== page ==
Read the full press release here that accompanied the letter below.
Dear President Obama,
The Honorable Barack Obama
President of the United States
1600 Pennsylvania Avenue, NW
Washington, D.C. 20500
As an organization representing the businesses of America’s fly fishing industry, we respectfully write to ask you to use your authority under the Antiquities Act to designate the Bears Ears landscape in southeastern Utah as a National Monument. In calling for permanent protection of this majestic landscape, we join a large, diverse coalition of stakeholders, led by the Bears Ears Intertribal Coalition (BEITC), who submitted a formal proposal to you in October.
Encompassing 1.9 million acres of public lands managed by the Bureau of Land Management, Forest Service, and National Park Service, the Bears Ears area is the most significant unprotected cultural landscape in the United States. In addition to protecting traditional Native American land use and tens of thousands of cultural sites, a monument designation for Bears Ears would ensure the conservation of the area’s diverse natural resources — including its waters, plant and animal life — and the outdoor recreation they support.
In particular, the lakes, streams and reservoirs in and around the Abajo Mountains west of Monticello, and the San Juan River running between Bluff and Lake Powell, offer a myriad of trout fishing opportunities. While Lake Powell itself would fall outside of the Bears Ears Monument, the lake’s future depends on an abundant supply of fresh water flowing from its tributaries, including the San Juan River.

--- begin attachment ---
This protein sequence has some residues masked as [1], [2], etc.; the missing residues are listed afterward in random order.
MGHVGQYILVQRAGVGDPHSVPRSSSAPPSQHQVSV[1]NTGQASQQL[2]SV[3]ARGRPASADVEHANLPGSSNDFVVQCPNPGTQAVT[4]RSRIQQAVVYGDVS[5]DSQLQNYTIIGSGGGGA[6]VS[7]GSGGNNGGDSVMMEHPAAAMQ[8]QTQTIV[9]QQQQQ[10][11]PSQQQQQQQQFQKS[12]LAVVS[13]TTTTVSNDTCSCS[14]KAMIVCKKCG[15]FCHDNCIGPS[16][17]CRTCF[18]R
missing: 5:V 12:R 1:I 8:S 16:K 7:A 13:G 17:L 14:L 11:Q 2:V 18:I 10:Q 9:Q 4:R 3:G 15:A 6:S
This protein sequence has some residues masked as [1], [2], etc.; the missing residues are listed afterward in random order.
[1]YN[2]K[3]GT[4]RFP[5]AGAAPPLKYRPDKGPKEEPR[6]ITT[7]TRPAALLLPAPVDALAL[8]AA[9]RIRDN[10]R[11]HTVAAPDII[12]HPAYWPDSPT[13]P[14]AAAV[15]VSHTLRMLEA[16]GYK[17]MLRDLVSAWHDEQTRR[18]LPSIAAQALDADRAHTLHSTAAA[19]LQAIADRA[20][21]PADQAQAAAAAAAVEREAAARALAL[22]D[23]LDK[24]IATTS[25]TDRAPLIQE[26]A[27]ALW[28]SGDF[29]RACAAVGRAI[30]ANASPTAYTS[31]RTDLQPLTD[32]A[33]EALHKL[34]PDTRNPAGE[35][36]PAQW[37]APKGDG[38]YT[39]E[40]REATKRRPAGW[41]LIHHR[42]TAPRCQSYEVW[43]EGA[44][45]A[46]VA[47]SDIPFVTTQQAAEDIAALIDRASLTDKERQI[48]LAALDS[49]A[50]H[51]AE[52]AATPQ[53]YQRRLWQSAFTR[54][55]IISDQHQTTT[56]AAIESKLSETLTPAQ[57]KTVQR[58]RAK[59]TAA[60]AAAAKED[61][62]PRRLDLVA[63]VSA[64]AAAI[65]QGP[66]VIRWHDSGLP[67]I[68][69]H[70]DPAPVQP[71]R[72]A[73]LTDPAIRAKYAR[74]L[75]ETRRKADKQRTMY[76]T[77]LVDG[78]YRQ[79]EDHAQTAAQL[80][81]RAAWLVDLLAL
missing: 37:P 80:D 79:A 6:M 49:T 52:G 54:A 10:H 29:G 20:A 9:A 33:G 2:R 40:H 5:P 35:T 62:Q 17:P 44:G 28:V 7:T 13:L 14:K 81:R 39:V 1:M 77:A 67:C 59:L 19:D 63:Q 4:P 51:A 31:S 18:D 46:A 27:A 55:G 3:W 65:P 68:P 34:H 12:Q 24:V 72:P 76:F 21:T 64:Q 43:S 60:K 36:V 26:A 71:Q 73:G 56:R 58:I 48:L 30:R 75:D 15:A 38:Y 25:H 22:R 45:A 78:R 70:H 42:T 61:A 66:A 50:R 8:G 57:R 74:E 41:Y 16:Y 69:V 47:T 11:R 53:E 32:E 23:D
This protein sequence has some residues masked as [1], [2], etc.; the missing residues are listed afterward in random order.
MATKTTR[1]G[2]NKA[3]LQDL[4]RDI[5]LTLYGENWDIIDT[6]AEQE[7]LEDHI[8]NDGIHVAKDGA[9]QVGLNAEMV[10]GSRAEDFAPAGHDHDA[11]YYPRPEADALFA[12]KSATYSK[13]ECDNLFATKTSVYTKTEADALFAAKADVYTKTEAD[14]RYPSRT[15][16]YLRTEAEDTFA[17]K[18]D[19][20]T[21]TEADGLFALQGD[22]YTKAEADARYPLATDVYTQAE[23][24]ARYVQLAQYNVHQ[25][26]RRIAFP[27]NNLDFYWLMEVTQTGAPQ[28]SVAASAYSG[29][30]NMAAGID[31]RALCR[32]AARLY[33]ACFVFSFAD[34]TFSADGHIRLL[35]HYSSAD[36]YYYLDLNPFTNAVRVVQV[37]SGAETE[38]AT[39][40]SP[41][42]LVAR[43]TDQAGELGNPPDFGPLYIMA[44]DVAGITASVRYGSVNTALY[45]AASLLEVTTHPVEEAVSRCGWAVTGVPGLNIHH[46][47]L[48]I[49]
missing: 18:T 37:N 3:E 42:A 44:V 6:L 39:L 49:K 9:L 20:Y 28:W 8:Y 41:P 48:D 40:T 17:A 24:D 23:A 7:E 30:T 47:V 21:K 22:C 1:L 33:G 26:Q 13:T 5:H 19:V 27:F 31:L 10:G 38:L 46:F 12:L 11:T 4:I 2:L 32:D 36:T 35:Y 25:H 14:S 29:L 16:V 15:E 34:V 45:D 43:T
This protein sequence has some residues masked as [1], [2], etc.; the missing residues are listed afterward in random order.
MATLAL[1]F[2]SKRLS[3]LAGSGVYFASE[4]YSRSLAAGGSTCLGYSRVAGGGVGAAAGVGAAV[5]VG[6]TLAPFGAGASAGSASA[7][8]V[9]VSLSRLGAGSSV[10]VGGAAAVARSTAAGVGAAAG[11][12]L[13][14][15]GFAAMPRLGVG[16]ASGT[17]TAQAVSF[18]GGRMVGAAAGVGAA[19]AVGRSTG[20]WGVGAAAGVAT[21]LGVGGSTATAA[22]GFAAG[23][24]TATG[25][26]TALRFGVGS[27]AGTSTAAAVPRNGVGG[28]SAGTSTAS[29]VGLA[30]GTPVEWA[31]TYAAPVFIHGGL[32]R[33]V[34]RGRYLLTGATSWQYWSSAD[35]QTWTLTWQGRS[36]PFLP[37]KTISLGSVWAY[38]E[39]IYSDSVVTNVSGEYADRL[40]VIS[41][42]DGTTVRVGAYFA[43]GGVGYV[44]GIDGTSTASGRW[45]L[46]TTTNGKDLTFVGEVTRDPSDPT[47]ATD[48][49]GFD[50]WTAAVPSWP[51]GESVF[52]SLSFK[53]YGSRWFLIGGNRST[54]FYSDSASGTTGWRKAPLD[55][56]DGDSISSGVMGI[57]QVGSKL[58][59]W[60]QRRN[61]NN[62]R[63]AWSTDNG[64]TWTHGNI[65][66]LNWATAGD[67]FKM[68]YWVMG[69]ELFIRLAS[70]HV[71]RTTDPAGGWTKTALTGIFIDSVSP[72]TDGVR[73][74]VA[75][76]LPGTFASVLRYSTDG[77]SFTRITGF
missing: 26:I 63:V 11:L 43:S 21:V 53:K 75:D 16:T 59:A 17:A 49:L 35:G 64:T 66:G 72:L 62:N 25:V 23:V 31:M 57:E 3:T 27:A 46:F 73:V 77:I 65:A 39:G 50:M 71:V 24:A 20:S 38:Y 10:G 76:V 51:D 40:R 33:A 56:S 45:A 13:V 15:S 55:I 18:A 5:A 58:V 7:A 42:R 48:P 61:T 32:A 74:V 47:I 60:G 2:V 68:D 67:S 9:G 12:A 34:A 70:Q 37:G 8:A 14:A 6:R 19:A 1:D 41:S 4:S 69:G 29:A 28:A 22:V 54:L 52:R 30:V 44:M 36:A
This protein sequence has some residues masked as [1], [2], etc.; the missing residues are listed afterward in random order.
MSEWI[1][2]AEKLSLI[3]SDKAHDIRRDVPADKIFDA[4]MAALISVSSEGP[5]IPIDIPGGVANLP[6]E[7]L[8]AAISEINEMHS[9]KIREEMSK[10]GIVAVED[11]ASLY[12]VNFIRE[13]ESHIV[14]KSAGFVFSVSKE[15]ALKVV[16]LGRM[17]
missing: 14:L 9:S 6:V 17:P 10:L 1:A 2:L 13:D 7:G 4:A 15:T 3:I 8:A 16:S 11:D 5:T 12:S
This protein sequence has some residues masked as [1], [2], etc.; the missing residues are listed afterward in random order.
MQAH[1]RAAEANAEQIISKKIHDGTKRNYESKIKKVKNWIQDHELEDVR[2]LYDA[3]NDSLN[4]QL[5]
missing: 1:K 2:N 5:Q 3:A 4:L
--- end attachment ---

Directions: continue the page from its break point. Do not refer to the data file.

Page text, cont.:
With its access to world-class fishing, Bears Ears is an important contributor to Utah’s $12 billion outdoor recreation economy, which drives $856 million in state and local tax revenue and $3.6 billion in wages and salaries yearly, and supports 122,000 direct Utah jobs. The most recent National Survey of Fishing, Hunting, and Wildlife Associated Recreation by the U.S. Fish and Wildlife Service showed that fishing in Utah accounts for over $451 million in yearly spending alone.
The new monument also has great potential to spur economic growth in Bluff and surrounding areas: A recent study from Headwaters Economics assessing the economic performance of counties adjacent to and containing national monuments — including Utah’s own Grand Staircase-Escalante National Monument east of the Bears Ears area — found that two-thirds of these communities (13 of 17), grew at the same or a faster pace compared to similar counties in their state.
National Monument status for Bears Ears would help to safeguard our outdoor heritage and sporting traditions and the economic opportunities they support. But even more importantly, permanent protection would ensure that these pristine lands and waters remain healthy and accessible for our communities and future generations of Americans to enjoy.
Benjamin Bulis AFFTA President and CEO
Honorable Sally Jewell, Secretary of the Interior
Christy Goldfuss, Managing Director, White House Council on Environmental Quality
Tom Vilsack, Secretary of Agriculture